This is a wide-ranging examination of self talk (what we say to ourselves), covering such diverse subjects as: the significance of children’s imaginary friends; the ways in which authors perceive their characters; auditory hallucinations; and the relationships that schizophrenics have with the voices in their heads. It is a fascinating read from start to finish, but with a couple of passages which are especially interesting from a teaching point of view.
The first of these passages is about sports players and self talk. This is an area that has been studied quite extensively. The general findings of the research are that it is good to talk to yourself, although you need to be careful what you say. A study conducted on Canadian divers suggests that those who were too self-congratulatory were less likely to make the team. But being overly negative is also unhelpful – studies of amateur darts players show that those who tell themselves they can make a throw have greater success that those who tell themselves they can’t. The conclusion I drew from all this was that sports players need to be as constructive when talking to themselves as they would be when offering advice to somebody else. Overall, though, the findings are that self talk should be encouraged because ‘successful athletes seem to talk to themselves more’. Cricketers, who need to switch their attention from making a mental note of where the fielders are stood to concentrating solely on the bowler’s next delivery, make particularly extensive use of self talk. Watch Eoin Morgan carefully and you can see him directing himself to ‘watch the ball’ just prior to each delivery he faces. The fact that he mouths the words to himself may be unusual but that he gives himself this reminder is fairly typical. A detailed study of professional cricketers and self talk found them using it for a whole variety of purposes, including: to think ahead about where they might play the next ball; to refocus after a bad shot; to calm themselves when in the ‘nervous nineties’; and to chastise themselves when they got out. I know that we must not assume that what works for experts also works for novices, but it did make me wonder whether our young cricketers could be taught to use the same techniques. From the perspective of a school that has recently readopted cricket as its summer sport and is hoping for lots of success on the pitch, it is surely worth a try?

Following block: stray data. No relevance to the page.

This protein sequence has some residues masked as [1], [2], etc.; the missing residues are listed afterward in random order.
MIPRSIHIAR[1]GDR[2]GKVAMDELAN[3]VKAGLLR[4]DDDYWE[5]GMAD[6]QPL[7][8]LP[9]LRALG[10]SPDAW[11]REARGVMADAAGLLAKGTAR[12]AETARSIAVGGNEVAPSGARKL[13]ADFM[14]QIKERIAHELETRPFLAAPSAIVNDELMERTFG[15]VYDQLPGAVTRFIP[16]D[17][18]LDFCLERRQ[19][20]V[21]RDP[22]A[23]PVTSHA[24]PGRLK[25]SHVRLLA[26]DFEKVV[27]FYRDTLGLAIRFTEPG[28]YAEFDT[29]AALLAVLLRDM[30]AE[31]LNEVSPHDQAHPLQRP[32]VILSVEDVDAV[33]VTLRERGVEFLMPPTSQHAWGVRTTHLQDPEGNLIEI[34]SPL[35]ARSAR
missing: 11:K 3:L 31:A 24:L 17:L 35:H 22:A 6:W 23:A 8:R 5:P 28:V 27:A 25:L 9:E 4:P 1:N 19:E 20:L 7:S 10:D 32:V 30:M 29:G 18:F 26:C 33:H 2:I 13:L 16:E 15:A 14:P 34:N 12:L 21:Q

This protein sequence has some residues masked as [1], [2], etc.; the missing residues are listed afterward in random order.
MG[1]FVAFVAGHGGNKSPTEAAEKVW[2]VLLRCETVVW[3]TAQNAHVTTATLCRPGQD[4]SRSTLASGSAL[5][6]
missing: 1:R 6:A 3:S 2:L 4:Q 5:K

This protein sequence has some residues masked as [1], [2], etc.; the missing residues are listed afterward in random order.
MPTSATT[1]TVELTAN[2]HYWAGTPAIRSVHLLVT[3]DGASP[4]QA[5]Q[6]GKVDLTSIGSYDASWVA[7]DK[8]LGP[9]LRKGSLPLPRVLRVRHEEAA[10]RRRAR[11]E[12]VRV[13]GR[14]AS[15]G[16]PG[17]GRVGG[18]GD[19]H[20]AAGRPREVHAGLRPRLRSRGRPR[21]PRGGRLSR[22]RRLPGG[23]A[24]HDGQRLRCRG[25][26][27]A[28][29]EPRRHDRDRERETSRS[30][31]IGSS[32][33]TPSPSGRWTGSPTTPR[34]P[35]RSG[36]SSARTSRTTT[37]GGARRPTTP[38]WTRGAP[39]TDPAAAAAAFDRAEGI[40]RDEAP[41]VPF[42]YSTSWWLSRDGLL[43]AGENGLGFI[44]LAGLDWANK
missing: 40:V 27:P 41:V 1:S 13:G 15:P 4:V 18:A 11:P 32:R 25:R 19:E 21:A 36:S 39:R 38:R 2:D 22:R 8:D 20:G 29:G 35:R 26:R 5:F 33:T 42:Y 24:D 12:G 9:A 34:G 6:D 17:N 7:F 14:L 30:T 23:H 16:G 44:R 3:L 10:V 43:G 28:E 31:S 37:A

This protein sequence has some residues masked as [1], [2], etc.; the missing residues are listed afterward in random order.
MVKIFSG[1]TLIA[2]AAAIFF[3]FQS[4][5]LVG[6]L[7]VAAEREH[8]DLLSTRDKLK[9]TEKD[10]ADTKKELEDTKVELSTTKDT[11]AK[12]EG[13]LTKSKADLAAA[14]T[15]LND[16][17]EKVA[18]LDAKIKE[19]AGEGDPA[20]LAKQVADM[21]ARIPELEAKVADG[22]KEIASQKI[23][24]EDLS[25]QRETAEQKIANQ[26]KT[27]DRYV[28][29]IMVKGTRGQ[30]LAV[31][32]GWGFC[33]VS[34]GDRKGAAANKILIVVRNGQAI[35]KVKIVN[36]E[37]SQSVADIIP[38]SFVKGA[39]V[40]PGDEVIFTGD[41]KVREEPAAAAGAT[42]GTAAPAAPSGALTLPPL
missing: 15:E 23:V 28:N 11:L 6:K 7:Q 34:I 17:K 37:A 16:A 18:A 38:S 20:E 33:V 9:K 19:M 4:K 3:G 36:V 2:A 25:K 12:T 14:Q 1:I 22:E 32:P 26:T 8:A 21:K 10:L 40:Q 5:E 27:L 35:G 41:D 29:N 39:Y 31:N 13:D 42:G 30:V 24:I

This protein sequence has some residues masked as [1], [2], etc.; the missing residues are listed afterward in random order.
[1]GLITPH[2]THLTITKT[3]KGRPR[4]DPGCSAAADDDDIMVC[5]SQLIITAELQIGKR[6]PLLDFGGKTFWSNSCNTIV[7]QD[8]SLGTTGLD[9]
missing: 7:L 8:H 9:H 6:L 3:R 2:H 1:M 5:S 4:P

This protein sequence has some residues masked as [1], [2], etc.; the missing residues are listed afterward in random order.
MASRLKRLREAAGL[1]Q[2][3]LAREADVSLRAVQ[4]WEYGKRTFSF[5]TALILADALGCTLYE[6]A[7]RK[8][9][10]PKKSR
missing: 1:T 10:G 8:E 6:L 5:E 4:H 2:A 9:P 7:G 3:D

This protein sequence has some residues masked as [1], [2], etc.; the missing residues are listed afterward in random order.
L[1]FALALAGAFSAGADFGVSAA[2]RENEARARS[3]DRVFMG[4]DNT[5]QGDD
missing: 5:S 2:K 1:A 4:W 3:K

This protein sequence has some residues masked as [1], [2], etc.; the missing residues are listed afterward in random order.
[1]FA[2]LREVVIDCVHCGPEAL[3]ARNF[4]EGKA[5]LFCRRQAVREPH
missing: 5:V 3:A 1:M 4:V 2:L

Another piece of research cited in the book, is a study that was conducted on children as they tackled a series of puzzles of increasing difficulty. It found that children ‘who used more self regulatory private speech’ achieved a greater level of success. This seems to point up the value of modelling our thought processes for those we teach, so that our students understand the kind of questions they should be asking themselves as they work through a task. Perhaps more than that – perhaps we should be explicitly encouraging students to ask themselves questions like: ‘Why am I stuck?’ or ‘What should I do next?’ when they hit a problem. An experiment conducted by Ibrahim Senay and colleagues at the University of Illinois at Urbana-Champaign would certainly seem to suggest that this can yield positive results. Senay’s experiment required children to solve anagrams. One group of children were told to prepare for the task ahead by ‘making statements about it’, whilst a second group were instructed to ‘[ask] themselves questions about what they were to do’. The children in the second group solved more anagrams than those in the first group, and the researchers concluded that ‘quizzing yourself in self talk can push you beyond what you might otherwise achieve’. I think that makes it official: talking to yourself is actually a sign of sanity.